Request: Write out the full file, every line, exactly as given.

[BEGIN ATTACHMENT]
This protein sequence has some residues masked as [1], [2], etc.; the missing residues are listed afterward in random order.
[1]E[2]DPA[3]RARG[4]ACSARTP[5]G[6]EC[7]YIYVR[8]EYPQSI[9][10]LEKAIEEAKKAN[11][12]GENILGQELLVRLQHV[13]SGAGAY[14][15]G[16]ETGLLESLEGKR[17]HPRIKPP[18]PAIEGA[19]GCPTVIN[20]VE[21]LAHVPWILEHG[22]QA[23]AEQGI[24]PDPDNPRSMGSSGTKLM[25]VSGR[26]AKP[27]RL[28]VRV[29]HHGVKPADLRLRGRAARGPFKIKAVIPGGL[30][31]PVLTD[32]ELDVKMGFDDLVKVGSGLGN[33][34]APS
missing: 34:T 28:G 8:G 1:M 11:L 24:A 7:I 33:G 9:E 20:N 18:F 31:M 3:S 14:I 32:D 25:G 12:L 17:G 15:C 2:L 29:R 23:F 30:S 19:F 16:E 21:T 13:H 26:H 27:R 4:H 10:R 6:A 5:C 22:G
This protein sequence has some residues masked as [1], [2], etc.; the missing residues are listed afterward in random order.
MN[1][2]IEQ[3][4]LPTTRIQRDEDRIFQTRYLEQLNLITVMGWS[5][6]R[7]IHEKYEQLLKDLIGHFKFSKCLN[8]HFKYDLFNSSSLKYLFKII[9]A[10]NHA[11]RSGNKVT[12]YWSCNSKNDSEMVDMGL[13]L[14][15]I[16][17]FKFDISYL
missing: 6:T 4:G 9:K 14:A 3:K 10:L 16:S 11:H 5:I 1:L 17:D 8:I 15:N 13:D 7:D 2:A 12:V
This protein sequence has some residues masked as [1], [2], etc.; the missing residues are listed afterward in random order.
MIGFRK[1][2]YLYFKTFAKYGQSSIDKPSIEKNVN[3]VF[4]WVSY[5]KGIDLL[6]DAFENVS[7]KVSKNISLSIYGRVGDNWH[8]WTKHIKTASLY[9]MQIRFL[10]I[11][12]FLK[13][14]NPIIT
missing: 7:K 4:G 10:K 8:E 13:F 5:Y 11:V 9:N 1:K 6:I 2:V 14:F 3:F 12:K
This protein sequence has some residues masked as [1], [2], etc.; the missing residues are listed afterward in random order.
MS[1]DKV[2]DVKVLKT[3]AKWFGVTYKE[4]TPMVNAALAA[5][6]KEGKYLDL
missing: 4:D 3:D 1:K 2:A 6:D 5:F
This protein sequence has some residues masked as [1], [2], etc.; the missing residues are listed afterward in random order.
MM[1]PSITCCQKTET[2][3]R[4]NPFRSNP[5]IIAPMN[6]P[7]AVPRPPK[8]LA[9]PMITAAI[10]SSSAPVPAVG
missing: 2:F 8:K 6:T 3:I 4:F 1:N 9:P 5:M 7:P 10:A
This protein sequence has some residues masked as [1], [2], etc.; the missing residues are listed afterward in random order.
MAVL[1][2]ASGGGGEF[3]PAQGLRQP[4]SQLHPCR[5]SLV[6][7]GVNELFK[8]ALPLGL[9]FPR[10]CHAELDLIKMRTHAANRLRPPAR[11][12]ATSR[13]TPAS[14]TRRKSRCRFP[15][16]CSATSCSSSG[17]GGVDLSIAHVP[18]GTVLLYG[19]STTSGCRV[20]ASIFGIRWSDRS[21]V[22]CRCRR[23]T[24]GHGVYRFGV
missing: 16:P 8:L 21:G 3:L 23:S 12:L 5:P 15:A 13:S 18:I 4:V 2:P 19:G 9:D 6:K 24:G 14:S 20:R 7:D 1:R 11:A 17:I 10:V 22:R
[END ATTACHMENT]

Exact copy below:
This protein sequence has some residues masked as [1], [2], etc.; the missing residues are listed afterward in random order.
[1]E[2]DPA[3]RARG[4]ACSARTP[5]G[6]EC[7]YIYVR[8]EYPQSI[9][10]LEKAIEEAKKAN[11][12]GENILGQELLVRLQHV[13]SGAGAY[14][15]G[16]ETGLLESLEGKR[17]HPRIKPP[18]PAIEGA[19]GCPTVIN[20]VE[21]LAHVPWILEHG[22]QA[23]AEQGI[24]PDPDNPRSMGSSGTKLM[25]VSGR[26]AKP[27]RL[28]VRV[29]HHGVKPADLRLRGRAARGPFKIKAVIPGGL[30][31]PVLTD[32]ELDVKMGFDDLVKVGSGLGN[33][34]APS
missing: 34:T 28:G 8:G 1:M 11:L 24:A 7:I 33:G 9:E 20:N 18:F 31:M 3:S 14:I 32:D 25:G 12:L 17:G 15:C 2:L 29:R 23:F 30:S 19:F 16:E 21:T 13:H 26:H 27:R 4:H 10:R 6:A 5:C 22:G
This protein sequence has some residues masked as [1], [2], etc.; the missing residues are listed afterward in random order.
MN[1][2]IEQ[3][4]LPTTRIQRDEDRIFQTRYLEQLNLITVMGWS[5][6]R[7]IHEKYEQLLKDLIGHFKFSKCLN[8]HFKYDLFNSSSLKYLFKII[9]A[10]NHA[11]RSGNKVT[12]YWSCNSKNDSEMVDMGL[13]L[14][15]I[16][17]FKFDISYL
missing: 6:T 4:G 9:K 14:A 3:K 10:L 16:S 11:H 5:I 1:L 17:D 8:I 15:N 13:D 7:D 2:A 12:V
This protein sequence has some residues masked as [1], [2], etc.; the missing residues are listed afterward in random order.
MIGFRK[1][2]YLYFKTFAKYGQSSIDKPSIEKNVN[3]VF[4]WVSY[5]KGIDLL[6]DAFENVS[7]KVSKNISLSIYGRVGDNWH[8]WTKHIKTASLY[9]MQIRFL[10]I[11][12]FLK[13][14]NPIIT
missing: 7:K 4:G 10:K 8:E 13:F 5:Y 11:V 9:N 1:K 6:I 2:V 14:F 3:F 12:K
This protein sequence has some residues masked as [1], [2], etc.; the missing residues are listed afterward in random order.
MS[1]DKV[2]DVKVLKT[3]AKWFGVTYKE[4]TPMVNAALAA[5][6]KEGKYLDL
missing: 4:D 3:D 1:K 2:A 6:D 5:F
This protein sequence has some residues masked as [1], [2], etc.; the missing residues are listed afterward in random order.
MM[1]PSITCCQKTET[2][3]R[4]NPFRSNP[5]IIAPMN[6]P[7]AVPRPPK[8]LA[9]PMITAAI[10]SSSAPVPAVG
missing: 2:F 8:K 6:T 3:I 4:F 1:N 9:P 5:M 7:P 10:A
This protein sequence has some residues masked as [1], [2], etc.; the missing residues are listed afterward in random order.
MAVL[1][2]ASGGGGEF[3]PAQGLRQP[4]SQLHPCR[5]SLV[6][7]GVNELFK[8]ALPLGL[9]FPR[10]CHAELDLIKMRTHAANRLRPPAR[11][12]ATSR[13]TPAS[14]TRRKSRCRFP[15][16]CSATSCSSSG[17]GGVDLSIAHVP[18]GTVLLYG[19]STTSGCRV[20]ASIFGIRWSDRS[21]V[22]CRCRR[23]T[24]GHGVYRFGV
missing: 16:P 8:L 21:G 3:L 23:S 12:L 5:P 15:A 13:S 18:I 4:V 2:P 19:G 9:D 6:K 24:G 14:S 20:R 7:D 1:R 11:A 17:I 10:V 22:R